Yves Bonnefoy

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For the community in California, see Bonnefoy, California.
Yves Bonnefoy (Collège de France, 2004).

Yves Bonnefoy (born 24 June 1923) is a French poet and essayist. Bonnefoy was born in Tours, Indre-et-Loire, the son of a railroad worker and a teacher. His works have been of great importance in post-war French literature, at the same time poetic and theoretical, examining the meaning of the spoken and written word. He has also published a number of translations, most notably Shakespeare as well as several works on art and art history, including Miró and Giacometti.[1]


Bonnefoy studied mathematics and philosophy at the Universities of Poitiers and the Sorbonne in Paris. After the Second World War he travelled in Europe and the United States and studied art history.[1] From 1945 to 1947 he was associated with the Surrealists in Paris (a short-lived influence that is at its strongest in his first published work, Traité du pianiste (1946)). But it was with the highly personal Du mouvement et de l'immobilité de Douve (On the Motion and Immobility of Douve, 1953) that Bonnefoy found his voice and that his name first came to public notice. Bonnefoy's style is remarkable for the deceptive simplicity of its vocabulary.[2][3]

Starkness of expression is combined with a deeply ingrained sensuality and a longing for an (unattainable) 'other place', which comes to define human experience. Bonnefoy's work has been translated into English by, among others, Emily Grosholz, Galway Kinnell, John Naughton, Alan Baker, Hoyt Rogers, Antony Rudolf and Richard Stamelmann. In 1967 he joined with André du Bouchet, Gaëtan Picon, and Louis-René des Forêts to found L'éphémère, a journal of art and literature. Although it is his poetry that has made him a prominent figure in 20th-century world literature, he has written a great number of essays on art in general and pictorial art in particular.[citation needed] In this regard, L'Arrière-Pays ('The Hinterland', or 'The Land Beyond', 1972) occupies a pivotal place in his work. Commenting on his work, Bonnefoy has said: "One should not call oneself a poet. It would be pretentious. It would mean that one has resolved the problems poetry presents. Poet is a word one can use when speaking of others, if one admires them sufficiently. If someone asks me what I do, I say I’m a critic, or a historian."[4][5]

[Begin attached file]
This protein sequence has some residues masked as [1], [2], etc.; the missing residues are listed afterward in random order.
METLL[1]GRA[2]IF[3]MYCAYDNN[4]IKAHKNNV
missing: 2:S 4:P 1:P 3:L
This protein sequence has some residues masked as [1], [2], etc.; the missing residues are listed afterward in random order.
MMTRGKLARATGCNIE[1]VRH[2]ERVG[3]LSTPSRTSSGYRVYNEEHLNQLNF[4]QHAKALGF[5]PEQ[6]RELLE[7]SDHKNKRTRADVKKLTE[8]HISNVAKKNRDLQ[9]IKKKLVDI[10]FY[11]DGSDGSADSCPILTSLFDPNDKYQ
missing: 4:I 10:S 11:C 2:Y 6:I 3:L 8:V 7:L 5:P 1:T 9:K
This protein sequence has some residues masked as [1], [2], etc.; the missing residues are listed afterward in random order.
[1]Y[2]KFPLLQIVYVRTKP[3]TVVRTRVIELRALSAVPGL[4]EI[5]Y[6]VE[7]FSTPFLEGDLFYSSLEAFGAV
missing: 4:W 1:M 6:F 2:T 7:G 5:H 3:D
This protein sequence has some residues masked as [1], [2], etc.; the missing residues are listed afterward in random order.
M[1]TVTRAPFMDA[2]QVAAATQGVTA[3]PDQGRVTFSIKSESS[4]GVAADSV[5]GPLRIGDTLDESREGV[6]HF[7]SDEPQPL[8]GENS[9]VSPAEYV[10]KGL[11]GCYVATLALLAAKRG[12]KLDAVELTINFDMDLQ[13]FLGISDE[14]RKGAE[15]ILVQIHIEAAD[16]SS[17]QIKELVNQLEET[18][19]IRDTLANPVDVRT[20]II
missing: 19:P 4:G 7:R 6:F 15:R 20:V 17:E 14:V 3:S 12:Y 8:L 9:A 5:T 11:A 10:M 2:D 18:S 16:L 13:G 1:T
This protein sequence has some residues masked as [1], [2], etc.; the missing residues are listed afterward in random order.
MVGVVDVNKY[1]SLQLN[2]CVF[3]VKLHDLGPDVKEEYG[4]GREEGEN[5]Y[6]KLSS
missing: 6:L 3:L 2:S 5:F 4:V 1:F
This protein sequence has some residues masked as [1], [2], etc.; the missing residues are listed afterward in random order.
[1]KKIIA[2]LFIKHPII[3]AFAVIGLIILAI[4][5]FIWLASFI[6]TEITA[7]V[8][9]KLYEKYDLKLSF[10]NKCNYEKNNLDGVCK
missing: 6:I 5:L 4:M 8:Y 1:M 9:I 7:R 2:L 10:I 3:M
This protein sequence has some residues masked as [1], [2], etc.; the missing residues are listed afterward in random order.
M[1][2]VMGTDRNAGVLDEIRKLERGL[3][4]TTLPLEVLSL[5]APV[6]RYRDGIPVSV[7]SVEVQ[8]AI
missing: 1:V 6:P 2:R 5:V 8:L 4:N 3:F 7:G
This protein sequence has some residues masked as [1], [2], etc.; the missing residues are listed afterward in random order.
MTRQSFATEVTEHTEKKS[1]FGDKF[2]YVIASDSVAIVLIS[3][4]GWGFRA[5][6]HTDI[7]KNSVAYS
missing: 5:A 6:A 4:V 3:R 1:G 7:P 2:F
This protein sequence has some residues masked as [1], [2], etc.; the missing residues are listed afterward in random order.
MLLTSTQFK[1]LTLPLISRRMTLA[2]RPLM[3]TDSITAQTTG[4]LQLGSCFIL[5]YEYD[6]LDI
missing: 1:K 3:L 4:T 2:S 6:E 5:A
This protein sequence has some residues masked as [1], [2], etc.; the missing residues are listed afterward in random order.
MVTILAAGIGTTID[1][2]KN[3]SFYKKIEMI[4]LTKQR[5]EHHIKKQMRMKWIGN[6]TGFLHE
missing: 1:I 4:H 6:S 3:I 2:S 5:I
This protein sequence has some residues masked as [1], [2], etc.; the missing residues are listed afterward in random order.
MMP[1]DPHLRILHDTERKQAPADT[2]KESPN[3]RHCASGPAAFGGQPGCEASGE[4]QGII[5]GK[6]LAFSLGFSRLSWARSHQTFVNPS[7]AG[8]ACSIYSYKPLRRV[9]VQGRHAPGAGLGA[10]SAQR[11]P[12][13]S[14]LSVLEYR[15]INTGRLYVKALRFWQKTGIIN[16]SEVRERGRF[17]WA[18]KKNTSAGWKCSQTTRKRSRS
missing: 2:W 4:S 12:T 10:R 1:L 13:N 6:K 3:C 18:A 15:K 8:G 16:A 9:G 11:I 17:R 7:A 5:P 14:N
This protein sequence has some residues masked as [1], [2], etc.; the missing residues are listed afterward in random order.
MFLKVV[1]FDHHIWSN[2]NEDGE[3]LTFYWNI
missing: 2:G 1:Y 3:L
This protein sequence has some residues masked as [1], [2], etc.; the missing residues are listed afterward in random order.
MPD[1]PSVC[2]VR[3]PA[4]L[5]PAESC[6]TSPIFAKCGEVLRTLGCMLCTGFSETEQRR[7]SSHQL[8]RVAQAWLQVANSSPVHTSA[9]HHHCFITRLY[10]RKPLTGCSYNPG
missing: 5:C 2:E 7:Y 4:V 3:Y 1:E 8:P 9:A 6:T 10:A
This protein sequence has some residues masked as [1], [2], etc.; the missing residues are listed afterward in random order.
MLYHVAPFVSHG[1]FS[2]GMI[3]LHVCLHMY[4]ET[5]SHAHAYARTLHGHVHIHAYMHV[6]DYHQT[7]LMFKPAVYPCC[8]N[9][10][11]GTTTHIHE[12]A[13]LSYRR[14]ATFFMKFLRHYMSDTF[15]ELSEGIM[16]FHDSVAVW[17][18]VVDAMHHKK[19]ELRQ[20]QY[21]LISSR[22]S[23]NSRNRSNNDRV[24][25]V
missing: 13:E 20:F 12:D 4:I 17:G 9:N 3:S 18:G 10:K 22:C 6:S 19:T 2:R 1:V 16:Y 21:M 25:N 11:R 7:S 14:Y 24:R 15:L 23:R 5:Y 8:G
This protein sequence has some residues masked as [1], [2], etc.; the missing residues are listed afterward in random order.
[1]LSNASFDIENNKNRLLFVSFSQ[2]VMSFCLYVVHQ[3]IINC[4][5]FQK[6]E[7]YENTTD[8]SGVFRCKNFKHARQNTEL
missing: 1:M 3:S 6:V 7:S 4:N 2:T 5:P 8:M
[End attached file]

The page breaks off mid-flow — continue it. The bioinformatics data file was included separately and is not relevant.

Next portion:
He has taught literature at a number of universities in Europe and in the USA (Brandeis University, Waltham, Massachusetts (1962–64); Centre Universitaire, Vincennes (1969–1970); Johns Hopkins University, Baltimore; Princeton University, New Jersey; University of Connecticut, Storrs, Connecticut;Yale University, New Haven, Connecticut; University of Geneva; University of Nice (1973–1976); University of Provence, Aix (1979–1981); and Graduate Center, City University of New York (from 1986)), where he was made an honorary member of the Academy of the Humanities and Sciences.[citation needed] In 1981, following the death of Roland Barthes, he was given the chair of comparative study of poetry at the Collège de France.

Awards and honours[edit]

He has been honoured with a number of prizes throughout his creative life, most notably the Prix des Critiques in 1971, the Balzan Prize (for Art History and Art Criticism in Europe), the Prix mondial Cino Del Duca in 1995, Grand Prize of the First Masaoka Shiki International Haiku Awards in 2000 and Franz Kafka Prize in 2007. His name is regularly mentioned among the prime favourites for the Nobel Prize.[citation needed] In 2011, he received the Griffin Lifetime Recognition Award, presented by the trustees of the Griffin Poetry Prize.[2] In 2014, he was co-winner of the Janus Pannonius International Poetry Prize.[6]



Individual poems[edit]




  1. ^ a b "Yves Bonnefoy. Bio-Bibliographie", Éditions de Courlevour. (French) Retrieved 1 July 2013.
  2. ^ a b "2011 – Yves Bonnefoy". Griffin Trust. Retrieved 10 July 2012. 
  3. ^ Naughton, John (1984). The Poetics of Yves Bonnefoy. University of Chicago Press. pp. 43–. ISBN 978-0-226-56947-5. Retrieved 1 June 2013. 
  4. ^ Shusha Guppy, "Yves Bonnefoy, The Art of Poetry No. 69", The Paris Review. Retrieved 1 June 2013.
  5. ^ Harry Eyres, "The quest of a lifetime", Financial Times, 31 May 2013. Retrieved 1 June 2013.
  6. ^ "Janus Pannonius Prize goes to Adonis and Yves Bonnefoy". Hungarian Literature Online. September 4, 2014. Retrieved September 5, 2014. 

External links[edit]